There are many creative ways to use resampled reverb. For example, you can use the audio to create melodies, pads, transition effects, percussion sounds, ambient layers, and more. You could also use parts of the sampled reverberation to layer under different drum or synth sounds.

For this example, I resampled frozen reverberation to create a chord stab lead with a house vibe. To create frozen reverb in Live:

  • Drop Live's Reverb to the track with the material you are resampling. For this example, I used the chord stabs sample from the sidechain reverb technique.
  • Apply additional effects to process the sound further if you like. For this example, I added Live's Resonator effect to change the timbre and Saturator to thicken up the sound.
  • Enable Reverb's Freeze button with automation just after the initial hit of the sound. Also, automate or manually disable the Freeze button to stop playback of the frozen reverb.
  • Freeze and flatten the reverb track by right-clicking the track name and selecting Freeze Track from the Edit menu. Then repeat the step to flatten the track. Alternatively, you can drag the frozen audio to a new audio track.

Once you have a printed copy of the frozen reverb, edit and process it in any way. The creative possibilities are in your hands!

4. Panning Mono Reverbs

Applying reverb to sounds adds depth and width to a mix. Moreover, typical reverb effect setups are often stereo. However, we can use mono reverb signals to add stereo width as well.

Panning mono reverb is a technique that adds stereo width to sounds. The setup involves panning a sound source one way and a duplicate track running through reverb that is in mono the opposite way. This method is often used to add stereo width to mono recordings such as guitars and vocals. However, it can be applied to any sound.

For this example, I'm adding stereo width to a synth lead. To create the two signals, I used an Audio Effect Rack with two chains. One chain has a mono reverb panned right, and the other chain is the original sound source panned left. Alternately, you can use a return track for the reverb.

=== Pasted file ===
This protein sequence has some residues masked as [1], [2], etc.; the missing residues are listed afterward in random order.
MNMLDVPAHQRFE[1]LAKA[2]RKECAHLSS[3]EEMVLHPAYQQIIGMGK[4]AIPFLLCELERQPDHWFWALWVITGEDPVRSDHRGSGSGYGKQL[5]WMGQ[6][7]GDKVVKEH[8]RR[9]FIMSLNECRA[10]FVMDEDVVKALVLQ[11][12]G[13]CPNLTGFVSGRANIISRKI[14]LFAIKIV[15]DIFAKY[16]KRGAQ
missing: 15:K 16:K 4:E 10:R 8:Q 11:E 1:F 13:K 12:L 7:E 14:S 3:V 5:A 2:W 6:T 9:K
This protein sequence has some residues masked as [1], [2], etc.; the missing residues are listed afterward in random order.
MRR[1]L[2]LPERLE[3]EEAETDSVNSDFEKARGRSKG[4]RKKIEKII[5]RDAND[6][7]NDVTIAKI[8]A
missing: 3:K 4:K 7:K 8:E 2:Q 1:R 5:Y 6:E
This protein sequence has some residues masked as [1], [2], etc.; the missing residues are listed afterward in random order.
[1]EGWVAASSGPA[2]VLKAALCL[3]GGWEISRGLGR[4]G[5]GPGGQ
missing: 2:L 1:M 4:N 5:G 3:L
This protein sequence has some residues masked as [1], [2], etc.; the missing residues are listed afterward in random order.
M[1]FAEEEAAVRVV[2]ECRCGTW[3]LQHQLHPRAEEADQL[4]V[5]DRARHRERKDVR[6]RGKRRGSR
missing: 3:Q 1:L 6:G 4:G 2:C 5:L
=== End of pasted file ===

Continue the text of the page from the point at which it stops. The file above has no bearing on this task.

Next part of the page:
Furthermore, I processed the reverb signal with Live's Saturator to thicken the sound and Utility to place the signal in mono. Also, having two different sounding signals panned in opposite positions gives the sound a different character in addition to stereo width.

5. Gated Reverb

Gated reverb is a technique often applied to drums to make them sound powerful and punchy while keeping the overall mix more clean sounding. Moreover, the gated reverb effect was popularized in the 1980s by using a combination of reverb and a noise gate.

Gated reverb works similarly to the sidechain reverb concept. You can give sounds a big reverb sound without washing away the clarity and punch of the sound source. This technique also works particularly well on drums. For example, gating the reverb on a particular sound will silence the reverb everytime that sound plays. This approach enables you to give drum sounds such as claps and snares a lot of reverb without causing frequency masking and other mix issues.

For this example, I set up and Audio Effect Rack to gate the reverb applied to a clap. Again, you can achieve the same results using a return track. Let's look at how to set this rack up:

  • Drop in your favorite reverb effect to the track your processing.
  • Create an Audio Effect Rack by the selecting the reverb effect and clicking CMD+G ]Mac] or CTRL+G [PC].
  • Drop in Live's Gate after the reverb effect.
  • Enable Gate's Sidechain button and choose the same track your working in from the Audio From chooser menu.
  • Adjust the Threshold so that the reverb silences once it drops to a certain level.
  • Adjust the Attack, Release, and Floor to control the amount and duration of reverb that plays between hits.
  • Create a second device chain by right-clicking in the Chain List and selecting Create Chain from the menu. This chain will allow the original signal to play unaffected.
  • Adjust the reverb chain's volume slider to mix the processed reverb signal with the dry, unprocessed signal.

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2 Comments

  • Cool!

    Perhaps you could give those hints thinking of Reason’s users…

    Antonio Burgos on
  • Interesting. I’ll have to see if I can figure out how to apply to Mixcraft.

    Your, you’re: learn the difference.

    Titmouse on